first lab session, students need to purchase a Hayden-McNeil Physical Science Student Lab Notebook from the
bookstore. Students should also download and read the Lab Information document and all the supplementary
material in the lab manual.
ii.
Lab Section Conflicts: Students who cannot attend the lab section for which they are registered
should try to switch lab sections using WEBSTAC. If there is a problem after January 22 that you cannot
handle, contact Dr. Mairin Hynes (khynes@physics.wustl.edu). Send her an e-mail explaining your conflict and
your top 3 choices for a new lab section. Be sure to include your name, student identification number, e-mail
address, and course number (Phys 198) in the message. Any conflicts must be resolved before February 2.
iii.
Make-up Labs: Make-up labs will be scheduled only for legitimate absences and if lab space
permits. Make-up labs will take place on Saturday afternoons from 3:30-6:00 PM. The schedule for make-up
labs is posted on the course web page under the links Course Content -> Makeup Lab Policy and Schedule. To
request a make-up lab, complete the web-based form at the following URL:
http://physics.wustl.edu/ClassInfo/117_118/labChangeRequest.php

Make-up lab requests must be submitted at least 24 hours prior to the time you want to make-up the
missed lab. You do not have a seat in a make-up lab until you receive a confirmation email message from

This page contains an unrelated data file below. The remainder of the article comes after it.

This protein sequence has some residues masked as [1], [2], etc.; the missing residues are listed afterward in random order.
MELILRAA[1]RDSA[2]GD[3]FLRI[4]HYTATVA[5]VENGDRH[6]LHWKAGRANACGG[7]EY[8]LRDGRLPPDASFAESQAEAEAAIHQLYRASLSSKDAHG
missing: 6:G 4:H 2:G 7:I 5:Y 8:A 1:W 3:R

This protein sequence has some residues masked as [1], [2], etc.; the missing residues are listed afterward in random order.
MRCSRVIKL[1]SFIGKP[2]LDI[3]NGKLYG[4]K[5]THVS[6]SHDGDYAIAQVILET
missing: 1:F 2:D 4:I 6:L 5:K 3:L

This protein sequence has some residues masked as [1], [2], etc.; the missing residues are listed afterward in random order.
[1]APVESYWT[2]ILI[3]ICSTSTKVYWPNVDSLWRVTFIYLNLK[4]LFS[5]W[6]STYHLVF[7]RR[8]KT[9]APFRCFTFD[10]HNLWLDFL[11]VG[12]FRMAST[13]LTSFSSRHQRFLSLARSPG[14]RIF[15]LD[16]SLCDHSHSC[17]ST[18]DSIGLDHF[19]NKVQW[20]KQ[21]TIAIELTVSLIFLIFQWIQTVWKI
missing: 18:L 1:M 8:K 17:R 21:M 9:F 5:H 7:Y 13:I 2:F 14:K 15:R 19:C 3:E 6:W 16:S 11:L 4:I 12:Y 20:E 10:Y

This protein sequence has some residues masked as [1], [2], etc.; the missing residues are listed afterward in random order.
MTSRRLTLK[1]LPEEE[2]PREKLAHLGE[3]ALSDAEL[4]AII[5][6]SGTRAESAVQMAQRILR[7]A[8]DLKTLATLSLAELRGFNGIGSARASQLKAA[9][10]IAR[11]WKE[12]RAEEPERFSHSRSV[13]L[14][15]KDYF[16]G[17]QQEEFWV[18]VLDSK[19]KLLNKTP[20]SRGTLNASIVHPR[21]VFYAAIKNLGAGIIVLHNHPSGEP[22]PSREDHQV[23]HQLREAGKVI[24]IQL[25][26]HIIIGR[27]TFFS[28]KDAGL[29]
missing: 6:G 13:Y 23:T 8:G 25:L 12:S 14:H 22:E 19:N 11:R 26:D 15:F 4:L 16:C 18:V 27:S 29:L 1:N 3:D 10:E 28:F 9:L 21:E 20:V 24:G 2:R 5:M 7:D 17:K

the head lab T.A. Make-up lab write-ups are due by 5 PM the Monday following the make-up lab.

E. Exams
You are required to take all three exams. Every exam is worth 15% of the final course grade.
i. Content: Each exam will emphasize material from about one-third of the course, but you may need to
draw upon material from earlier in the year in order to solve problems on the second and third exams.
Exam problems will be similar in difficulty to the homework problems.
ii. Review Sessions: The professor has set aside the class period preceding each exam for review of
material covered since the last exam (see Syllabus).
iii. Materials to Bring to the Exams: Bring pencils, erasers, a ruler and a calculator to each exam. You
may bring an ordinary sheet of paper to the exam (a so-called cheat-sheet) containing any kind of
information that you think might be useful. Only handwritten notes on both sides are permitted. You
may not attempt to obviate this rule by layering sticky notes, using extreme xerox size reduction, or
any other such tricks. The professor will take a dim view of duplicitous tactics, which will subject your
cheat sheet to confiscation. Any numerical constants that you need will be provided. No blue books are
needed--you will write your solutions on the exam paper itself. Cell phones must be turned off during
exams! Use of a cell phone will be considered cheating, and subject to the consequences in Section VI.
iv. Exam Locations, Duration, Protocol and Study Tips: Exams are given in various large classrooms
around campus. You will be assigned an exam room on the week of the exam. The exams are designed
such that average students will be able to complete them in two hours or less. However, we understand
that bad problem-solving strategies can sometimes lead to exams taking longer than two hours to